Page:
Interview with June Book Cover of the Month Winner, Shawn King.

Interview with June Book Cover of the Month Winner, Shawn King.

June_Cover_CollageLRHello everyone! As most of you know, I’ve been interview most Book Cover of the Month winners.  Click on each month to see those interviews. December. January. February.  April. I wasn’t able to reach the artist for March, but here’s the announcement for it. I never could find anyone to talk to for May, but here’s the announcement for that. Here we are with June’s winner though, the man who designed For Steam and Country!

Without further delay, let’s get right to it!

17021908_10155098568413236_2286658657248334324_n
All images used with Mr. King’s permission.

First off congratulations on your cover winning my blog’s Book Cover of the Month of June.  

Thanks, Matt! So, uh, I never received my winnings…I was told there’d be money involved. I’ve got bills, man, and a cat to feed. Just kidding, just kidding.
It was quite the surprise to see it was in the running and the support it received. Made me a very happy artist/designer.  And happy to see someone who so thoroughly enjoys cover art/design — that, obviously, means a lot to me.
When did you get in to art? 

Oh you know, the usual story of being snatched by the creatures under my bed as a child and thrown into a tiny, dank cell and forced to draw every day… Huh? Only me?
Honestly though, like most children, I was always drawing growing up…but when other kids moved onto other interests I continued on drawing. I can remember making up my own Power Rangers and Ninja Turtles characters (my mom actually painted the Turtles on my bedroom walls — she’s the one I have to thank for passing down the art gene), and then I discovered Spawn later on and began copying the art from those comics and others I’d sneak out of my brother’s room — he’d eventually give me his whole box so I’d leave him alone.
So yeah, basically I’ve always been into art.
51rSoV0BOGL._SX331_BO1,204,203,200_How long have you been creating covers?
I’ve actually only been creating covers since maybe the end of 2014. I worked on my first cover in 2013, but it wouldn’t be until the later part of 2014 that I secured a position with a publishing company (Ragnarok Publications) and began doing the design/typography for their covers…and the rest, as they say, is history.
So I’ve really got a special place in my heart for Ragnarok — without Joe Martin and Tim Marquitz (great author by the way, if anyone reading this hasn’t checked out his work, do that now) taking a chance on me I’m fairly certain I wouldn’t know all of the kickass authors and industry professionals I do now, and who knows where my career would be…
What got you started in creating covers?
Since becoming a bibliophile around the age of 15 I’ve wanted to work in the book industry. I used to say I didn’t care if I were the mail-boy, as long as I got to work for a publisher. There’s no graphic design jobs around here so I kept reaching out to publishers and finally one brought me in, Ragnarok Publications. I gained a lot of experience with them, and they eventually introduced me into experimenting with photo-based art, which I’m really enjoying at the moment.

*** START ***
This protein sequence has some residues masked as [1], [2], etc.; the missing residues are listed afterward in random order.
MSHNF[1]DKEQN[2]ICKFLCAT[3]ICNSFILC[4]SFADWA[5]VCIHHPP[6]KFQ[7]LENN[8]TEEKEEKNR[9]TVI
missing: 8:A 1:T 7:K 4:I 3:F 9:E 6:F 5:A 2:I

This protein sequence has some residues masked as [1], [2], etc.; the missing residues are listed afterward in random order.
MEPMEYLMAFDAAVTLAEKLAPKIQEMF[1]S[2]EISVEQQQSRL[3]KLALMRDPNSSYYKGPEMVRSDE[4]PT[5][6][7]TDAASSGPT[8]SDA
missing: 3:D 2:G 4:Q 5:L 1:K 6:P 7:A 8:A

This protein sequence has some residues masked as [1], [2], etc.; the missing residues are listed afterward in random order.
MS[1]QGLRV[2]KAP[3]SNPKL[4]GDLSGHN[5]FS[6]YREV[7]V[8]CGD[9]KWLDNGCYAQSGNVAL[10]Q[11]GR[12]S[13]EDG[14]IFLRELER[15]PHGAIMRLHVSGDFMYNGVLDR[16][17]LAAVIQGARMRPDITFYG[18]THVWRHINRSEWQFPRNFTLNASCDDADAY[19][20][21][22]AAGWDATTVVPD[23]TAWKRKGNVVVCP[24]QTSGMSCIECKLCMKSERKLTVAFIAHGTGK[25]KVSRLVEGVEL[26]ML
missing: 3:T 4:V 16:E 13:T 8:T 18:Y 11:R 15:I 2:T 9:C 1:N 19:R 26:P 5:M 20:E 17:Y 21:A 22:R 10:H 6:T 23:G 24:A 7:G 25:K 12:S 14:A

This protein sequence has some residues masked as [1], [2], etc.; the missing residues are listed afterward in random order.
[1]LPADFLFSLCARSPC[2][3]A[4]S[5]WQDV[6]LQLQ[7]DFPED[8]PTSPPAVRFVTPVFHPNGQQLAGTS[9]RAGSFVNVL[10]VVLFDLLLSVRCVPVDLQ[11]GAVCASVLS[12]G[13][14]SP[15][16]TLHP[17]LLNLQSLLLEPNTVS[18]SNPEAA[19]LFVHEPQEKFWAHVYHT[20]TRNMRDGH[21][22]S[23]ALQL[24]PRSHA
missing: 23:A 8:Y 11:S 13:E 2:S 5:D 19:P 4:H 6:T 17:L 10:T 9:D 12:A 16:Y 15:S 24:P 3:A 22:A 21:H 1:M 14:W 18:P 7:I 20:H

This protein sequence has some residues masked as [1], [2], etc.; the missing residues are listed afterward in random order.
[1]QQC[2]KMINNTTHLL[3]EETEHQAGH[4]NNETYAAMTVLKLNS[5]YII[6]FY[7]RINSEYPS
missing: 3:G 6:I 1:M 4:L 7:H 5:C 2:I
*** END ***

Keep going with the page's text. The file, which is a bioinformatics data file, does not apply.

Do you prefer one medium over another?
As far as physical art I’m mainly a graphite and pen type.
As far as covers go as a medium I do enjoy the character-focused pieces (urban fantasy mostly), but I’m real partial to fully designed covers as there’s just something intriguing about them, an extra sense of wonder at where this idea came from, what was the designer thinking, what are they trying to convey to potential readers, and sometimes the “Whoa, how’d they do that.”
Do you have someone who inspired your own work? If so, who? Why?
I can’t really say that I do. I gather inspiration from all over and try not to focus on any one thing too much. I will say, though, that I really like the design work on oldschool fantasy covers — even the over-the-top ones manage to hit the right fantastical mood and leave me wondering how I could work some of its elements into my own designs.
What makes you choose to work with an author or not? 
Well, I’ve had a couple horrendous clients in the past, so I know a couple signs to watch out for. One thing I’ve noticed though is everyone I’ve work with in the book industry have been fairly easy to get along with, and they’re usually very appreciative and supportive.
516b4sBesELWhat do you look for in a great client? 
I’m looking for a sugar-client (kinda like a sugar daddy, or sugar momma, but not gender-specific) who can sweep me up in their arms and deliver me from the dreadful day-job…huh…oh, sorry, wrong type of client.
For art/design clients, most times I don’t really know until I’ve gotten a little ways in, but if they’re appreciative and respect my work and opinions then I’ll do whatever I can to help them. And once I get one of those clients I try my best to keep them! heh
What are some of your pet peeves about clients?
Haha, hmm let’s see if I can think of some without pissing anyone off…
I don’t hate it, but I don’t like it when someone tells me how easy a task will be…like they think I can just make a couple clicks and *poof*.
And, should go without saying, but any type of unwarranted hostility is a surefire way to end our working relationship. I put up with that for years from one client, and I’ll never do it again.

Other than that, since entering the book world, I’ve been lucky to have very good and respectable clients. Authors can be crazy…ehh, let’s face it, they ARE crazy, but I’ve had the best time working with them.